The members of the indie pop band Matt and Kim haven’t seen much of the countries they’ve toured in.
“We experience backstage rooms,” Matt Johnson said.
“They’re basically all the same,” Kim Schifino said.
The pair were at the U.S. Mission to the United Nations last night for a reception hosted by the J. William Fulbright Foreign Scholarship Board.
Among the attendees gathered under a Sol LeWitt ceiling drawing: Marc Lasry, founder and managing partner of Avenue Capital Group (who said he’s heading to Russia for the first time next week), and photographer and filmmaker Timothy Greenfield-Sanders (who said he has no plans to travel this summer).
The Fulbright program, created in 1946 and sponsored by the State Department, has sent 100,000 U.S. students abroad and brought 200,000 foreign students to the U.S., said Susan Rice, the U.S. ambassador to the UN.
Johnson and Schifino, who will be performing at the Catalpa NYC Music Festival on Randall’s Island in July, are on a selection committee for the MTVu Fulbright Scholars. These students focus on music during their travels and share their stories on MTVu’s website and cable channel for college students.
The network, owned by Viacom Inc., does not provide funding for the scholarships.
“We got involved to create content about social change,” said Stephen Friedman, MTV’s president.
In a video -- played from a projector propped up with a copy of the book “Afghanistan and Pakistan: Conflict, Extremism, and Resistance to Modernity” -- MTVu Fulbright alumnus Andrew Magill described his project in Malawi recording an album about families affected by AIDS.
“Music is truly the closest thing we have to an international language,” said Tom Healy, the chairman of the Fulbright Foreign Scholarship Board.
The only thing missing at the Fulbright reception was a live band. Other events filled the gap.
At the Historic House Trust of New York City benefit last night Stephen Doyle and his daughter Maud, an editor at Departures magazine, took a spin on the dance floor at Gracie Mansion, the official residence of New York’s mayor, to music by the Bruce Saunders Orchestra.
The New York City Housing Authority jazz band played on the roof of 200 Fifth Avenue on June 11 at a benefit for New York City public programs organized by the Mayor’s Fund to Advance New York City.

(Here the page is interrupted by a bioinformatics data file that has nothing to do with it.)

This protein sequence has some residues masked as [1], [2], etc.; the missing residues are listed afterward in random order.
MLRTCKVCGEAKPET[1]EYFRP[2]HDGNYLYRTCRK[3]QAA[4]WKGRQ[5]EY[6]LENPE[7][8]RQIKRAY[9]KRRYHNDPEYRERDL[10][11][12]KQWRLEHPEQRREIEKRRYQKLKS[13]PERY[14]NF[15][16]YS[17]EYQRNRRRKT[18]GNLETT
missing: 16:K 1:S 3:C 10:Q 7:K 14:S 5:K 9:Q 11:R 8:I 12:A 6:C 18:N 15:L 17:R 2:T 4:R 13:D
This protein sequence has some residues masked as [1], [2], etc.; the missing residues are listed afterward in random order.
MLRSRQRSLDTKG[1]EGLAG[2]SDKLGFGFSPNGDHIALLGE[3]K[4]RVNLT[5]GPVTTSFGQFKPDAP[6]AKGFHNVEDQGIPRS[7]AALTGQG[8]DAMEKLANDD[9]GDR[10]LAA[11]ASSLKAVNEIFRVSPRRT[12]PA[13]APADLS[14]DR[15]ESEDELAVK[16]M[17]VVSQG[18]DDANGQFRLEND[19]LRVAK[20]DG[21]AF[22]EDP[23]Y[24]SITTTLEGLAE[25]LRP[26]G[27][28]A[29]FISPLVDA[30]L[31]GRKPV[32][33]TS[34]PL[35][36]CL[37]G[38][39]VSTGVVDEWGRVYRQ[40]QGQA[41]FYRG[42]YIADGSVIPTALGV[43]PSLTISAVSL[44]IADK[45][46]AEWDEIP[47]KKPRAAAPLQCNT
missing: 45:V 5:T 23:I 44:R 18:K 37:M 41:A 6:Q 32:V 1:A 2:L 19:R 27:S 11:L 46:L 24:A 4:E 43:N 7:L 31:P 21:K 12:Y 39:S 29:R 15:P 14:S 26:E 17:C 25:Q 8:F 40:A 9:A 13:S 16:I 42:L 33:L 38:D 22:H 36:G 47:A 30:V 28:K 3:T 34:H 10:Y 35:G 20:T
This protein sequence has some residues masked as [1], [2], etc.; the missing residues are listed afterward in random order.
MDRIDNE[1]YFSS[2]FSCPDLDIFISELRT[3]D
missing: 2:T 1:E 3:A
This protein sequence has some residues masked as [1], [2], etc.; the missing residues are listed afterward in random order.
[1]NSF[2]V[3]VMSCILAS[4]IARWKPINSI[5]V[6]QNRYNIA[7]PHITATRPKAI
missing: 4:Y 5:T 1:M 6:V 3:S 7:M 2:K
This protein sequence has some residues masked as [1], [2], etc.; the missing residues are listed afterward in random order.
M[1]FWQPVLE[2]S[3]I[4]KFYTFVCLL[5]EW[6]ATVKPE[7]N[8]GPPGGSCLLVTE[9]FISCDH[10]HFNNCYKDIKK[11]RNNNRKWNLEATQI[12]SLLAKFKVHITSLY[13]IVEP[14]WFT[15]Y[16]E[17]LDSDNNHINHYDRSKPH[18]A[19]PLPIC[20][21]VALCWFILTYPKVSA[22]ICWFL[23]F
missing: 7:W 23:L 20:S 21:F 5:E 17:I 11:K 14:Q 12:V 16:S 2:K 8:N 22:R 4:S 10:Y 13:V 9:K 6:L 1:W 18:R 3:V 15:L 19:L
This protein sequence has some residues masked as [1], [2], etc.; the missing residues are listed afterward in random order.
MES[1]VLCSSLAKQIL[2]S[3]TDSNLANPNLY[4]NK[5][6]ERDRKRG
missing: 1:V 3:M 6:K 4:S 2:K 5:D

Mayor Michael Bloomberg, the majority owner of Bloomberg LP, the parent company of Bloomberg News, hosted the event. Guests included Ethan Hawke, Vogue editor Anna Wintour and Hollywood force and art collector Michael Ovitz, who helped raise $900,000.
The housing authority supports a choir, an orchestra and a youth basketball tournament through a combination of public and private funds. Encye, a hip-hop clothing label, donated custom-made basketball uniforms, a contribution valued at $260,000.
At a benefit for ArtsConnection also on June 11, the featured act was a steel-pan drum band composed of public-school students.
In the audience: Robert Pruzan, co-founder and partner at Centerview Partners LLC, entertainment lawyer Allen Grubman, Allison Williams, a star of the HBO series “Girls,” and Mark Wahlberg, the actor and producer and one of the event’s honorees (a “get” arranged by ArtsConnection board chairwoman Lisa Plepler, wife of HBO co-president Richard Plepler.)
“They were amazing,” Wahlberg said after posing for photos with the musicians. “It’s so inspiring to see kids gravitate to the arts,” the native of Dorchester, Massachusetts, added. “Most kids in my hood were getting into a lot of trouble.”
Rock ‘n’ Roll
Wahlberg said he has never played the steel-pan drum.
“I play the guitar a little here and there. I was in a few bands, always on vocals,” he said, vaguely harkening back to his rapper days as Marky Mark and with New Kids on the Block.
Literary agent Luke Janklow said playing in a professional rock ‘n’ roll band for more than 10 years “was crucial to my learning how to master something and work hard with others to achieve something special. I reference the work ethic it demanded and demands in all aspects of my life.”
He added: “Most of all, it is pure joy.”
(Amanda Gordon is a writer and photographer for Muse, the arts and leisure section of Bloomberg News. Any opinions expressed are her own.)